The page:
Quebec moves forward on provincial firearm registry
Quebec is moving forward on plans to create its own version of the former federal long-gun registry.
In light of the anniversary of the Montreal Polytechnique massacre, the Parti Québécois has announced the government will move forward with a bill that will make long-gun registration mandatory. The provincial registry will be implemented as soon as Quebec can obtain the necessary data from the Canadian Firearms Registry.
The federal long-gun registry was created by the Liberal Party in 1995, in the wake of the Dec. 6, 1989, massacre at Montreal's École Polytechnique, in which 14 women were singled out because of their gender and killed by a gunman.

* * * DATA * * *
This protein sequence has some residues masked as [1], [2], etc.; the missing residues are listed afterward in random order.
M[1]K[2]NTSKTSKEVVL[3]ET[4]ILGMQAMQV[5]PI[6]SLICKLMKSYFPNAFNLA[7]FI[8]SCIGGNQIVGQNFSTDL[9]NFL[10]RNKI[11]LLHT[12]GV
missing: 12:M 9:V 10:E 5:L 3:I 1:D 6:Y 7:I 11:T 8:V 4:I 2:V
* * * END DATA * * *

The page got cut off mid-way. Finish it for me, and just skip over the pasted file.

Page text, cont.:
"If we can see any glimmer of hope … in this dark tragedy, it is that it has paved the way for a profound reflection on violence, particularly against women, and the ways that we can circumscribe or even eradicate it," provincial Minister of Public Security Stéphane Bergeron said in a statement released Thursday.
Since the long-gun registry was scrapped by the federal Conservative government last April, Quebec has gone to court and won the right to preserve its share of the long-gun data.
The federal government has since destroyed most of the remaining records of registered long guns and is currently appealing the Quebec Superior Court ruling blocking it from destroying the Quebec data.
Bergeron said the bill will provide the foundation for Quebec's own gun registry, but won't be completed until Quebec gets the data from Ottawa.
Ceremonies to mark the National Day of Remembrance and Action on Violence Against Women are held every Dec. 6 in Montreal and other cities across the country.